An employer who elects to use the tip credit provision is required to inform the employee in advance. They must be able to show the employee receives at least the applicable minimum wage for the state when direct wages and the tip credit allowance are combined. If the employee’s tips combined with the employer’s direct wages of at least $2.13 an hour do not equal the minimum hourly wage, the employer must make up the difference.

Employees must retain all of their tips except if the employees participate in a valid tip pooling or sharing arrangement. If an employer provides board and lodging and other facilities for the employee’s benefit, these may be considered part of wages. The cost of the board, lodging and other facilities must be reasonable cost or fair value.

Complaints and Violations

If a person observes an immediate danger to a child, they should call the Texas Workforce Commission (TWC) Wage and Hour Department at 800-832-9243. If the child is not in immediate danger of injury, the person should submit a child labor complaint form by mail or fax to the TWC Wage and Hour Department. The form can be found on the website of the TWC.

TWC’s Wage and Hour Department investigates child labor law complaints and issues a preliminary determination to the employer. A violation of child labor law is a Class B misdemeanor, punishable by up to 180 days' incarceration and a fine up to $2,000.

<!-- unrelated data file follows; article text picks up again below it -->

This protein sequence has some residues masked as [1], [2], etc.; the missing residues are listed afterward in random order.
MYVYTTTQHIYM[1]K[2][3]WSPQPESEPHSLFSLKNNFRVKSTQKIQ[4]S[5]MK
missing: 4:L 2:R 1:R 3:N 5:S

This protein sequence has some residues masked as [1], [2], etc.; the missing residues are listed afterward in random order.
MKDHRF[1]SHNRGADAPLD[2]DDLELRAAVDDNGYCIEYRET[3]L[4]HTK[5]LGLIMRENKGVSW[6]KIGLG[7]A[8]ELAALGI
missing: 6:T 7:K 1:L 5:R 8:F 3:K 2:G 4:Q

Employing a child to sell or solicit is a Class A misdemeanor, punishable by up to one year in jail and a fine up to $4,000. An employer who violates child labor laws can also be assessed an administrative penalty by TWC up to $10,000 per violation.

Defenses to Child Labor Prosecution

It may be a defense against prosecution where a person employed a child who did not meet the minimum age requirement for a type of employment, but they relied in good faith on an apparently valid certificate of age form.

The Texas Attorney General can seek injunctive relief in district court against an employer who repeatedly violates child labor law requirements. This means the Attorney General can request that the court issue an injunction to temporarily restrain the employer from taking certain actions, such as hiring minors.